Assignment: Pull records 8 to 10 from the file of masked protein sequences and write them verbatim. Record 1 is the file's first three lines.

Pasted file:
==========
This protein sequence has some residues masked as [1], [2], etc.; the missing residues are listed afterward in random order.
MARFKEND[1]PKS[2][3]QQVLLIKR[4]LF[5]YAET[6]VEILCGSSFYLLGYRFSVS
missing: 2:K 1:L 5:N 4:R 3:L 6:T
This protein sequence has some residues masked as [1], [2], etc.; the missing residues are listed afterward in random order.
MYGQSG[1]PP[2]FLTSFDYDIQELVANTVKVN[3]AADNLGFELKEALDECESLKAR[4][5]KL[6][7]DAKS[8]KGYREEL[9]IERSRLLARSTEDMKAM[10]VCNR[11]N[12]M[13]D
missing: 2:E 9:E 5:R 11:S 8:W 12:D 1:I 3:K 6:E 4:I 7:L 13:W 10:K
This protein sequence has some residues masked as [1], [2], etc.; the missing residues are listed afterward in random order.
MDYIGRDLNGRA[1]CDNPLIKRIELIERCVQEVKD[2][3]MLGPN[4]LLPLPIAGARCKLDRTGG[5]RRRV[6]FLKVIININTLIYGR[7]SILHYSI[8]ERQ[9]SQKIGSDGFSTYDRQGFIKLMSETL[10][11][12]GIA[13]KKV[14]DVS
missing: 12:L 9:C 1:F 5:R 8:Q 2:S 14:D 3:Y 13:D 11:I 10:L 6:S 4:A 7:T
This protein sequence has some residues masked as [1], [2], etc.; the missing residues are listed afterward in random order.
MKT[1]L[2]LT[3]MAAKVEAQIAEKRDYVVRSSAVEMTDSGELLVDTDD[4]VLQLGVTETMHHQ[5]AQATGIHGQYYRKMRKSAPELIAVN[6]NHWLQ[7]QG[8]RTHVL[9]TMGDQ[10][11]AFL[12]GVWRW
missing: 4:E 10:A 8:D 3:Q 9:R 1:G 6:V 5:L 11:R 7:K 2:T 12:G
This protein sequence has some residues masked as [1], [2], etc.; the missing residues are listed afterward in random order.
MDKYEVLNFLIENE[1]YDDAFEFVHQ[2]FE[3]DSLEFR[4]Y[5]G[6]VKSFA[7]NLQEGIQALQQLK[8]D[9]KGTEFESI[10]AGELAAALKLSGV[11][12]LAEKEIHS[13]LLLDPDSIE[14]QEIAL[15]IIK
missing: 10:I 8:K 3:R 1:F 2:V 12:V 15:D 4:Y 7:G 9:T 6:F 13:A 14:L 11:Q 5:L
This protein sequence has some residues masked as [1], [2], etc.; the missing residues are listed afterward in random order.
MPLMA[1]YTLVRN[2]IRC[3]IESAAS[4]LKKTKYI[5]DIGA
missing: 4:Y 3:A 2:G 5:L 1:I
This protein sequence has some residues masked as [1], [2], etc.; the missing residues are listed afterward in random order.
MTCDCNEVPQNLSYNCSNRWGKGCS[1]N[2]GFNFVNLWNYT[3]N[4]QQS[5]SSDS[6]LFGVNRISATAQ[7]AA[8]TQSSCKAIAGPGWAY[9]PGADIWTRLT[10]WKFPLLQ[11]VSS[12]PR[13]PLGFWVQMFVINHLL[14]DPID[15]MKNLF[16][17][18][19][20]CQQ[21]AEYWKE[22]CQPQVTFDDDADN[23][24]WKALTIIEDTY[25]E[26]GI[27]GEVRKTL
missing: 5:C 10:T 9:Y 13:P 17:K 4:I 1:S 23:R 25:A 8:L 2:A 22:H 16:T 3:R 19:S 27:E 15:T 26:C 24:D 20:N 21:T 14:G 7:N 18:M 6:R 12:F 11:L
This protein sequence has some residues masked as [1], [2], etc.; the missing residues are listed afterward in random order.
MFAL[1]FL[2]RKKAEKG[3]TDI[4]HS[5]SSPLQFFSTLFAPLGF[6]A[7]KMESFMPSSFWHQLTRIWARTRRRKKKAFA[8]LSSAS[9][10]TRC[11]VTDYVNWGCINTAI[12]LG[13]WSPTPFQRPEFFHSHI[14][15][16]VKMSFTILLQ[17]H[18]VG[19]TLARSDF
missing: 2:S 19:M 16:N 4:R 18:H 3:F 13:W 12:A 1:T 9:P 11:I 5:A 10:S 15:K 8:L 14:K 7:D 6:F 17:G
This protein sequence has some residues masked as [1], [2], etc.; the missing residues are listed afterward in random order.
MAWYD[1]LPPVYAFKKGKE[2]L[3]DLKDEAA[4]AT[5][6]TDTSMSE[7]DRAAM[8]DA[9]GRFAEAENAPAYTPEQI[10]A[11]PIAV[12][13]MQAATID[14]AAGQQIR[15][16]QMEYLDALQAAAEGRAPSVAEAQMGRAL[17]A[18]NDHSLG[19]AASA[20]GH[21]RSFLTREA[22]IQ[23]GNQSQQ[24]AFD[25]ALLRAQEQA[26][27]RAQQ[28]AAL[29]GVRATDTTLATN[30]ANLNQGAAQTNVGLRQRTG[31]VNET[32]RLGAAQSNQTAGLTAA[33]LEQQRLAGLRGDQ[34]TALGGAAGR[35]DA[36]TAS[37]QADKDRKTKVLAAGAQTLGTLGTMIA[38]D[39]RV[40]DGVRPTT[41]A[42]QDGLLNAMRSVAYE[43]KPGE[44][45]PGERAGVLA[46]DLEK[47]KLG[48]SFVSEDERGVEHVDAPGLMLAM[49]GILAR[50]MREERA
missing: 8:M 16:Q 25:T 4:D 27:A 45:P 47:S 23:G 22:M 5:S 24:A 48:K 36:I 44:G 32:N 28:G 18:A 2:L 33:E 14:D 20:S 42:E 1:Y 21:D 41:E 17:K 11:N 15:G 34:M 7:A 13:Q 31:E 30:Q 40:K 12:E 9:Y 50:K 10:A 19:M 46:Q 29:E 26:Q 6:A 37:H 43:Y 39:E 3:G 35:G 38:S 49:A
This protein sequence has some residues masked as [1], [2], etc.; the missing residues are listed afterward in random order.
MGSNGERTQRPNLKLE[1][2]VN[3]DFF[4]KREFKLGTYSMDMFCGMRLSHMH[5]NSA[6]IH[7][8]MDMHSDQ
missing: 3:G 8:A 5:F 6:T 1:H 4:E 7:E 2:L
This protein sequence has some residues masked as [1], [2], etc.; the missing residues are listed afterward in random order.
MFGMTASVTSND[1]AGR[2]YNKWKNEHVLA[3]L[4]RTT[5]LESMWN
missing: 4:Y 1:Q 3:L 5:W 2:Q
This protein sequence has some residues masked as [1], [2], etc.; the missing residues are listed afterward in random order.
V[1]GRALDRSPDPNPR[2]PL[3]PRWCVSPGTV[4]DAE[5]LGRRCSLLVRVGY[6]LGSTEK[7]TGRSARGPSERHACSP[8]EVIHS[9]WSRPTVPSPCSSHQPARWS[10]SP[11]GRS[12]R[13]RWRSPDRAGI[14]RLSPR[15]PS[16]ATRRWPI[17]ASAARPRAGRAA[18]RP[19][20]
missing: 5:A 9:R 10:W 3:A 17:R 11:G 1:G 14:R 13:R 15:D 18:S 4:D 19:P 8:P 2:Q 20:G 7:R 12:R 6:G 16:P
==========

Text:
This protein sequence has some residues masked as [1], [2], etc.; the missing residues are listed afterward in random order.
MFAL[1]FL[2]RKKAEKG[3]TDI[4]HS[5]SSPLQFFSTLFAPLGF[6]A[7]KMESFMPSSFWHQLTRIWARTRRRKKKAFA[8]LSSAS[9][10]TRC[11]VTDYVNWGCINTAI[12]LG[13]WSPTPFQRPEFFHSHI[14][15][16]VKMSFTILLQ[17]H[18]VG[19]TLARSDF
missing: 2:S 19:M 16:N 4:R 18:H 3:F 13:W 12:A 1:T 9:P 11:I 5:A 10:S 15:K 8:L 14:K 7:D 6:F 17:G
This protein sequence has some residues masked as [1], [2], etc.; the missing residues are listed afterward in random order.
MAWYD[1]LPPVYAFKKGKE[2]L[3]DLKDEAA[4]AT[5][6]TDTSMSE[7]DRAAM[8]DA[9]GRFAEAENAPAYTPEQI[10]A[11]PIAV[12][13]MQAATID[14]AAGQQIR[15][16]QMEYLDALQAAAEGRAPSVAEAQMGRAL[17]A[18]NDHSLG[19]AASA[20]GH[21]RSFLTREA[22]IQ[23]GNQSQQ[24]AFD[25]ALLRAQEQA[26][27]RAQQ[28]AAL[29]GVRATDTTLATN[30]ANLNQGAAQTNVGLRQRTG[31]VNET[32]RLGAAQSNQTAGLTAA[33]LEQQRLAGLRGDQ[34]TALGGAAGR[35]DA[36]TAS[37]QADKDRKTKVLAAGAQTLGTLGTMIA[38]D[39]RV[40]DGVRPTT[41]A[42]QDGLLNAMRSVAYE[43]KPGE[44][45]PGERAGVLA[46]DLEK[47]KLG[48]SFVSEDERGVEHVDAPGLMLAM[49]GILAR[50]MREERA
missing: 8:M 16:Q 25:T 4:D 27:A 45:P 47:S 23:G 22:M 5:S 24:A 48:K 36:I 44:G 32:N 28:G 18:A 2:L 33:E 14:D 20:S 42:E 1:Y 21:D 41:E 17:K 11:N 15:G 34:M 7:A 13:Q 31:E 30:Q 40:K 12:E 9:Y 50:K 10:A 19:M 46:Q 29:E 26:Q 6:A 37:H 43:Y 39:E 3:G 35:G 38:S 49:A
This protein sequence has some residues masked as [1], [2], etc.; the missing residues are listed afterward in random order.
MGSNGERTQRPNLKLE[1][2]VN[3]DFF[4]KREFKLGTYSMDMFCGMRLSHMH[5]NSA[6]IH[7][8]MDMHSDQ
missing: 3:G 8:A 5:F 6:T 1:H 4:E 7:E 2:L